NEW ORLEANS & N. E. R. CO. V. MERIDIAN WA'l'ERWORKS CO.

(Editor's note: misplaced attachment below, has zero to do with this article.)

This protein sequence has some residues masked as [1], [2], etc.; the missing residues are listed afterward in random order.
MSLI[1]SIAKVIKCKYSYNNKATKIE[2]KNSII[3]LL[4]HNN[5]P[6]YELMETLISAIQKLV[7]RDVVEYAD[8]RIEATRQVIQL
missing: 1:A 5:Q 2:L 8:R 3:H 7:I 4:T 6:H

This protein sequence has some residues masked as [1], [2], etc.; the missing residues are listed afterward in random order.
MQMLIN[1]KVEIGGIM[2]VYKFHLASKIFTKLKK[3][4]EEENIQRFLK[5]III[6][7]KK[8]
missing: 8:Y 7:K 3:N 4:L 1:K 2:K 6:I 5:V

Counsel for defendant in error suggests in his brief that "the gravamen of the complaint is that at the time the fire began, and when the water was attempted to be thrown thereon, defendant failed to perform its contract, in that it failed to furnish 'a full, adequate, and sufficient supply of water, at GO pounds pressure,' it being alleged that, with such a supply and pressure at the time, plaintiff's servants would have been able to extinguish said fire in its incipiency, and before any considerable damage could have been done to plaintiff's property." In answer to this complaint, he says that fire protection of plaintiff's property was not in the contemplation of either of the parties to the contract. He contends for a rule of evidence, which he states to be "that the intent and meaning of the parties to the contract can be legally ascertained, only, from the language employed and written down in the agreement evidencing the contract between the parties; and that such meaning cannot be legally ascertained from plaintiff's allegations or pleadings, or from witnesses, as to any purpose of the parties not expressed in the agreement." Under a given state of facts, such a contention by the counsel might be well founded, but all the evidence offered by plaintiff to support the averments of his declaration was excluded, and the record does not advise as to what that evidence was, or any part of it may have been. Counsel for appellee (defendant below), on the trial, when the plaintiff was offering his evidence in support of his action, might bave been able to state well-founded objections to the admissibility of some of the evidence; and, doubtless, he would bave had no difficulty in sustaining his objections, for when the objections urged were to the admission of evidence, the effect of which would be to show a purpose in either of the contracting parties, not expressed in the agreement, or to the admission of evidence the necessary effect of which "would be to add to the contract, and to substitute extraneous matter-the views, the recollections, the impressions of witnesses-for that which they deliberately wrote down and subscribed as expressive of their intent, purpose, and meaning, such is unwarrantable." Under such objections, the court might, or should, have forbidden much of plaintiff's evidence; but we are not prepared to sustain the view of the circuit court in holding that the contract sued on under such allegations as are well pleaded in the declaration would not, under any state of legal evidence, present a suit in which a recovery for damages for the breach of the said contract might be had. As the case comes to us, that obligation of the contract with reference to furnishing water at not less than 60 pounds pressure was breached. Certainly, the plaintiff, whatever may have been the cause of its failure to extinguish said fire, did not have, at the time of the fire, such an adequate supply of water as that pressure would have given to it. Under such a state of case as might have been shown by legal evidence, admissible under the pleadings, it may be that the plaintiff was entitled to have that amount of pressure in the company's fire hydrants, to wbich plaintiff's hose were attached at the